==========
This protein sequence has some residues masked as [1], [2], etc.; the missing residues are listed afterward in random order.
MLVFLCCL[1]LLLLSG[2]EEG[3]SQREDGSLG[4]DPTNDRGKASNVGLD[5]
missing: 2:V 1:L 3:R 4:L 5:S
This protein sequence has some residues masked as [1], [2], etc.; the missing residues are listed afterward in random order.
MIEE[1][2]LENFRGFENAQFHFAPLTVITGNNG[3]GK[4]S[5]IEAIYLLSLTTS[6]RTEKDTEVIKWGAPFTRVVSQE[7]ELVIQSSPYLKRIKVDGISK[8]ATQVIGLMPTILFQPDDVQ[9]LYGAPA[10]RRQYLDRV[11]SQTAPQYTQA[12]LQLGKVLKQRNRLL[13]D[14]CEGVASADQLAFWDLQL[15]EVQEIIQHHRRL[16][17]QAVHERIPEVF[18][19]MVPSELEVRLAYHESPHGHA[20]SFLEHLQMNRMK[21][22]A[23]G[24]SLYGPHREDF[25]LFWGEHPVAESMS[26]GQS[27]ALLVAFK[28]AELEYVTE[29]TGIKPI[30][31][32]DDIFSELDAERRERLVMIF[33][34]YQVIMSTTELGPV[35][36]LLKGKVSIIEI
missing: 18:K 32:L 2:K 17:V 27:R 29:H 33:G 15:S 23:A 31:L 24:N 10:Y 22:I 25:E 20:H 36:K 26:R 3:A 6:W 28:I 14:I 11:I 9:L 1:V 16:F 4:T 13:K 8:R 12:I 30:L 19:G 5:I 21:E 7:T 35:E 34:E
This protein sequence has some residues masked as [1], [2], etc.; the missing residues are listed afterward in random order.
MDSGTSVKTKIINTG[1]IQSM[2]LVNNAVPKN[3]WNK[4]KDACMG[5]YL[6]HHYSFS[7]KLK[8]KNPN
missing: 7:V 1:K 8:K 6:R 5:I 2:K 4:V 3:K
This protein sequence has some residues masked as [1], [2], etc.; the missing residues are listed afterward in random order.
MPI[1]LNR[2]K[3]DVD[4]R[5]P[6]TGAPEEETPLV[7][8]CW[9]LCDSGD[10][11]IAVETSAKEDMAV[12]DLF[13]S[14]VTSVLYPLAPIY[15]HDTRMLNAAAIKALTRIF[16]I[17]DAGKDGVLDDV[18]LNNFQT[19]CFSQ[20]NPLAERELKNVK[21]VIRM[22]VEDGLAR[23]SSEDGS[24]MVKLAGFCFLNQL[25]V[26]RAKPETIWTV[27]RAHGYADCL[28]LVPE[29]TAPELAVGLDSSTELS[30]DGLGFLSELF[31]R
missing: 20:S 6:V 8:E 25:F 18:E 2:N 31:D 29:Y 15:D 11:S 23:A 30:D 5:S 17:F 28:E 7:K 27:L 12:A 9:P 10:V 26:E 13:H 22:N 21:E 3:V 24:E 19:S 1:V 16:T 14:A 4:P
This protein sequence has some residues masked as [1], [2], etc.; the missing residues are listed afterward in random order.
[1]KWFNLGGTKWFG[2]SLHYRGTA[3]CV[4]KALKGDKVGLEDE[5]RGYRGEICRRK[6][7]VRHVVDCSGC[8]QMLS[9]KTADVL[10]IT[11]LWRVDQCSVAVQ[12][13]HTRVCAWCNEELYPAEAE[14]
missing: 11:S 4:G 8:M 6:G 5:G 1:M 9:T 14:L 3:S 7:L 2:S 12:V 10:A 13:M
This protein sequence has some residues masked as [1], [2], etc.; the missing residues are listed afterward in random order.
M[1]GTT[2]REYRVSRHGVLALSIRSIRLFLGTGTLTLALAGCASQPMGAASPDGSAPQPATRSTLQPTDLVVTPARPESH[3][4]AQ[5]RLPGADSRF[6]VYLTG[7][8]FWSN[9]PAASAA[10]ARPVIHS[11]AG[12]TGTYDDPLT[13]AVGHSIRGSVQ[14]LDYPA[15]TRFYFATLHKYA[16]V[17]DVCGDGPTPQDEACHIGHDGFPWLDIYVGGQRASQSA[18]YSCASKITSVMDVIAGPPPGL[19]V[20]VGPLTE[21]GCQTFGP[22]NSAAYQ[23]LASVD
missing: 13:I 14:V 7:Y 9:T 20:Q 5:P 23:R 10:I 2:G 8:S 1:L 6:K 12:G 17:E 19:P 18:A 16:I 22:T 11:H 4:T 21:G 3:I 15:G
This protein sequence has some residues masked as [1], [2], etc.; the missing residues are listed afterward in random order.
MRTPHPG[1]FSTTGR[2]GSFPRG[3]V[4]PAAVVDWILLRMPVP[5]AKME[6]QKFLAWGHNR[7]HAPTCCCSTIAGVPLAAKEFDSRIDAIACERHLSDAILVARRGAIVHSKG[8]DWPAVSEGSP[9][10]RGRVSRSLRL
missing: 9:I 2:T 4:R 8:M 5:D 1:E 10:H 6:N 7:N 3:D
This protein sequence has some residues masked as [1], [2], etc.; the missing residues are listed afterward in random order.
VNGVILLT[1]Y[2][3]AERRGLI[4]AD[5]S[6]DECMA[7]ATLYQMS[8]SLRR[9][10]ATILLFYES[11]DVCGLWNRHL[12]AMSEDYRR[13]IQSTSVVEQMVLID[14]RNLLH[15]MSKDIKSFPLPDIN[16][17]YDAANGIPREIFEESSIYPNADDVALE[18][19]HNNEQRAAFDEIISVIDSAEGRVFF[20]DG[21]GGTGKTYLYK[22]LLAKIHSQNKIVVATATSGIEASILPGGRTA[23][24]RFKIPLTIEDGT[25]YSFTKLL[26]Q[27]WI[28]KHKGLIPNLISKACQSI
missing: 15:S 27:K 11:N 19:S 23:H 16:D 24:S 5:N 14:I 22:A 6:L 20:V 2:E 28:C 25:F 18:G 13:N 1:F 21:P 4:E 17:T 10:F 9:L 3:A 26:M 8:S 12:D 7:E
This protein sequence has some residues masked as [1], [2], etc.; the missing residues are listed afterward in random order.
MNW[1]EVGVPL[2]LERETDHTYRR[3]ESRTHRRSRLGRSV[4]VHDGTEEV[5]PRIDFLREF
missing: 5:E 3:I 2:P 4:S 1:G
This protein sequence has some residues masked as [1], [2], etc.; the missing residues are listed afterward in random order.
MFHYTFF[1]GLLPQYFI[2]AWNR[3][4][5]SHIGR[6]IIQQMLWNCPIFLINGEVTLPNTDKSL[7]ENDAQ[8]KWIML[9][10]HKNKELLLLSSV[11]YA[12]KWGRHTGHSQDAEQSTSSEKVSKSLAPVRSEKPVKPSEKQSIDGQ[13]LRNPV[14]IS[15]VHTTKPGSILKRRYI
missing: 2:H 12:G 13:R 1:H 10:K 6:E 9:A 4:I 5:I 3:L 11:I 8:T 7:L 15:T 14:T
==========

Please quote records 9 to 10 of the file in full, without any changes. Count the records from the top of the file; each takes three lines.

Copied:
This protein sequence has some residues masked as [1], [2], etc.; the missing residues are listed afterward in random order.
MNW[1]EVGVPL[2]LERETDHTYRR[3]ESRTHRRSRLGRSV[4]VHDGTEEV[5]PRIDFLREF
missing: 5:E 3:I 2:P 4:S 1:G
This protein sequence has some residues masked as [1], [2], etc.; the missing residues are listed afterward in random order.
MFHYTFF[1]GLLPQYFI[2]AWNR[3][4][5]SHIGR[6]IIQQMLWNCPIFLINGEVTLPNTDKSL[7]ENDAQ[8]KWIML[9][10]HKNKELLLLSSV[11]YA[12]KWGRHTGHSQDAEQSTSSEKVSKSLAPVRSEKPVKPSEKQSIDGQ[13]LRNPV[14]IS[15]VHTTKPGSILKRRYI
missing: 2:H 12:G 13:R 1:H 10:K 6:E 9:A 4:I 5:I 3:L 11:I 8:T 7:L 15:T 14:T